by Amy Atkins
I watched Gran Torino with friends this weekend. Clint Eastwood poses a double threat as both director and lead character Walt Kowalski, an aging, ailing, recently widowed, racist Korean war vet unhappy about what he sees as a decline in his neighborhood. His closest and most recent thorn is a Hmong family, the Lors, who have moved in next door. Walt, who doesn't like his own children or grandchildren, begins feeling a end-of-his-life-I-want-to-do-something-that-matters fatherly sense of responsibility for the two Lor children, Thao (Bee Vang) and Sue (Ahney Her) after Thao tries to steal Walt's prized, mint condition 1972 Ford Gran Torino as a gang initiation.
At the outset of what would turn out to be the most wicked case of flu or food poisoning I've ever experienced, I watched the strangely jittery screening with a growing sense of nausea akin to carsickness. Because my four film mates were so moved by the movie, I am willing to put my lack of luster down to illness. And it did have one bright spot. Eastwood’s acting is brilliant. Arms sinewy from years of hard work, chinos worn high, a TV tray of empty PBR cans near his porch perch and an old dog named Daisy at his side, the audience may have found Walt so amusing, his epithetic outbursts humorous because they have or had a Walt in their own families. They were no longer the ones sitting around a dinner table, cringing when their Walt tossed out terms like “zipper head” and “gook” while asking for another serving of mashed potatoes. It was happening to someone else in a make-believe world, that distance allowing them a relieved release from political correctness. Maybe I was just too sick, or the recollection of the Walts in my own family too fresh, but I just couldn’t find the funny.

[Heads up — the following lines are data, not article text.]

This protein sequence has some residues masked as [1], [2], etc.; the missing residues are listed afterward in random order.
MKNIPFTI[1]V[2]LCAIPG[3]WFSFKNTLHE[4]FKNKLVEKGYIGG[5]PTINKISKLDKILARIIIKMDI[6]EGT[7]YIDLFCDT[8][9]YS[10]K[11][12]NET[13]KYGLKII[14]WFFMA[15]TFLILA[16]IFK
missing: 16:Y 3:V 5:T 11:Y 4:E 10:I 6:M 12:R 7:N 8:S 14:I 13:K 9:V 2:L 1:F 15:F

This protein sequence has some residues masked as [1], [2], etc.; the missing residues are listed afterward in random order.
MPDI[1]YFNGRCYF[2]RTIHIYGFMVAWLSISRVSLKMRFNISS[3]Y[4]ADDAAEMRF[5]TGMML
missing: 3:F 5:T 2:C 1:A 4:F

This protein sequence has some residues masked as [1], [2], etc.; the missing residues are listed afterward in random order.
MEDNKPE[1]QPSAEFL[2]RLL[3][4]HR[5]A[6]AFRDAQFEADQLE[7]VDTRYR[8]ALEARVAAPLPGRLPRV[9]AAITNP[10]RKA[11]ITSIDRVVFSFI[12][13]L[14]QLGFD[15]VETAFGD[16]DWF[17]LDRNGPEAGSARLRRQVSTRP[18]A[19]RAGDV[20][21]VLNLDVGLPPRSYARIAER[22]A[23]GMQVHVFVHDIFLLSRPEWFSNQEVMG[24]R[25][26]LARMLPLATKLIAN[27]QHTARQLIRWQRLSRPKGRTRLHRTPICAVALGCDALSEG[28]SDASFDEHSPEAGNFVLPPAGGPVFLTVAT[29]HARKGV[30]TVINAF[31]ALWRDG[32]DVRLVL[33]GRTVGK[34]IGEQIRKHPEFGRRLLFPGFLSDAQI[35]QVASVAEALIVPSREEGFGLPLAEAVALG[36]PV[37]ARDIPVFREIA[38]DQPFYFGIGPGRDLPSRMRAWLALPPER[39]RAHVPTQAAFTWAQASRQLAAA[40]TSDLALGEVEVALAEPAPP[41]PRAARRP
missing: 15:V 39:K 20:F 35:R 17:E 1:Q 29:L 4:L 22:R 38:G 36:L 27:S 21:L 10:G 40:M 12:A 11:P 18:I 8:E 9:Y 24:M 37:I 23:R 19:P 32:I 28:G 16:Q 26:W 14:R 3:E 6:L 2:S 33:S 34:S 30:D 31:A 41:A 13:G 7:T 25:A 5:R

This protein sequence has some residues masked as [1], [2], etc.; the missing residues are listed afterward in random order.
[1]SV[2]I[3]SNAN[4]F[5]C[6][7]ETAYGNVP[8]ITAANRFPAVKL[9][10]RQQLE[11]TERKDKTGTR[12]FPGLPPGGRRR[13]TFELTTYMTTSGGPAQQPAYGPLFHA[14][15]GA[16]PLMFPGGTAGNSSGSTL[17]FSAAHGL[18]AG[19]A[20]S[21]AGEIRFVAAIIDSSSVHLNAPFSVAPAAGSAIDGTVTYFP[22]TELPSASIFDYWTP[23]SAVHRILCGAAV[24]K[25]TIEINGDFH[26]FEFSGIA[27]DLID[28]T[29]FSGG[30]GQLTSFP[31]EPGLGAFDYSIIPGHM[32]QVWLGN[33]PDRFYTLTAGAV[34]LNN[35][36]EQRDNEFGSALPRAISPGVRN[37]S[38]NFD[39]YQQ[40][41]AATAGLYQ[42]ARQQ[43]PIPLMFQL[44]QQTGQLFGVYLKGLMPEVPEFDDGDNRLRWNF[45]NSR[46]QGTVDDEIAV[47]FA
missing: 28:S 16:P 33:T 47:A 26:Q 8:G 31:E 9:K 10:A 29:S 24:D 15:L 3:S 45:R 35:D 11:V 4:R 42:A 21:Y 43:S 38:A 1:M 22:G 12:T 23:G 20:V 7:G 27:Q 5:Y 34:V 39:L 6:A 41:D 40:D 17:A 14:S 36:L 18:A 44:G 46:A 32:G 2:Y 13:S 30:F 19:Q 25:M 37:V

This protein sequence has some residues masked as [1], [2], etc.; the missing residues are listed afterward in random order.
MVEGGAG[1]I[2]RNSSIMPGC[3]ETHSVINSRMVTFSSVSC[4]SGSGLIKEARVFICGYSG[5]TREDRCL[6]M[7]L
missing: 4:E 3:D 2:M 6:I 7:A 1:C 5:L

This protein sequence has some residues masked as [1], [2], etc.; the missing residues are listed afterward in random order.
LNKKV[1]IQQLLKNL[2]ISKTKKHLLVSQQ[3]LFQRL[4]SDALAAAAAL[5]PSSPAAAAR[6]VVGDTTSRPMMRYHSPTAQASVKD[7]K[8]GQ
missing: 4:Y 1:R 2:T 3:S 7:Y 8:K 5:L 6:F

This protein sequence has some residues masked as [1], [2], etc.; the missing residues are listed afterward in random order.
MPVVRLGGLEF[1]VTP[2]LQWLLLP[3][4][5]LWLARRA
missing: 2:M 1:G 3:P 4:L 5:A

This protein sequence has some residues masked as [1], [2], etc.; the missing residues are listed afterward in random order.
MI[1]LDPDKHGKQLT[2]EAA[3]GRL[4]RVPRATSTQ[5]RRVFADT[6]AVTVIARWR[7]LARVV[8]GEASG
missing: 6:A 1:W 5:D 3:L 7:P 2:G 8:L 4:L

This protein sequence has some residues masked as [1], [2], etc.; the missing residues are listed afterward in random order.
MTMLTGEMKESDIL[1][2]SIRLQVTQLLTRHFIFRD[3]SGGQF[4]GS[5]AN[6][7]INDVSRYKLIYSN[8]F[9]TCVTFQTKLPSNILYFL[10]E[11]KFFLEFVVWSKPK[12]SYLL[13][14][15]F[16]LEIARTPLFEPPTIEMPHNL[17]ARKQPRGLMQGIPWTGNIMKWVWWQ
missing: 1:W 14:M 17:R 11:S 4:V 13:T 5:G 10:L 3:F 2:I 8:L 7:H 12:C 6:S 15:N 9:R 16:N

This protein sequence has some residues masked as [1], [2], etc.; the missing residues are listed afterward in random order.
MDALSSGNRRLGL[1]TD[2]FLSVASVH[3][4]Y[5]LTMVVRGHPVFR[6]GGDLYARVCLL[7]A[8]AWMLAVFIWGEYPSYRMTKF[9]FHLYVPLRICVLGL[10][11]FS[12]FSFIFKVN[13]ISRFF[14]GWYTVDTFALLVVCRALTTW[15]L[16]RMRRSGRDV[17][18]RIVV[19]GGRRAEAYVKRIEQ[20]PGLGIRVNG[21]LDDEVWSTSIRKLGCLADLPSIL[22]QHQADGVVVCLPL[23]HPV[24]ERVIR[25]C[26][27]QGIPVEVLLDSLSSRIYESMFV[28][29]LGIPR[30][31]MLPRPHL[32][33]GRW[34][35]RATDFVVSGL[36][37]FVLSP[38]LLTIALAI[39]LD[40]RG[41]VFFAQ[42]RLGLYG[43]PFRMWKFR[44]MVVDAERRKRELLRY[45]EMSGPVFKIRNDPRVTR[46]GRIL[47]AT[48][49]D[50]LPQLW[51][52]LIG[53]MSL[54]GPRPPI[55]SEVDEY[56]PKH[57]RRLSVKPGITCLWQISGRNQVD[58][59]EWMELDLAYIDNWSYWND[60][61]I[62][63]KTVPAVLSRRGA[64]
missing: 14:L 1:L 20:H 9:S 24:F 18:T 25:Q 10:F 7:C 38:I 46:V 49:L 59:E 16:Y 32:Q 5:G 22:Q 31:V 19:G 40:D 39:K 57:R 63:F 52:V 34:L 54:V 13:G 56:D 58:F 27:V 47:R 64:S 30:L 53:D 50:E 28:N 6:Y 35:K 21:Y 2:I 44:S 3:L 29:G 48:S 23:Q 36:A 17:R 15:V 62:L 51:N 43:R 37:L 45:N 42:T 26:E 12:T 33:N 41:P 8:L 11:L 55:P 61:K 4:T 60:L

Beyond that reappearing obstacle, the acting outside of Eastwood’s left something to be desired and some of the scenes were just too damn long. Sue invites Walt over for a large family dinner and while the older women fawning over him and his obvious enjoyment of their food was amusing, a scene in which Sue takes him to the basement where the teens are all hanging out seemed endless. Walt is not cool, he’s old. And though Sue has grown fond of him, I was hard pressed to believe her friends would take to him quickly if at all. Both Her and Vang show promise as actors, but in many of the scenes, their lines were blocky and stilted due in no part to their characters’ initial discomfort around Walt.
Walt’s willingness to fall on his sword for these strangers after mere weeks or days of knowing them in spite of what it would do to his children and grandchildren was also a difficult pill for me to swallow. But my film folks reminded me that Walt’s family were a bunch of selfish brats. Fine, but it just seemed manipulative to me. It was meant to jerk tears and more than one person in the audience was sniffling at the end of the movie.
Admittedly, I didn’t feel well and maybe didn’t allow myself to be pulled fully into that realm where my disbelief is completely suspended and I surrender to the fantasy that 90 minutes at the movies offers. And because of that, I’m willing to drop another 10 spot to try again or at least put Gran Torino on my Netflix queue when it comes out on DVD. Eastwood is just that damn good.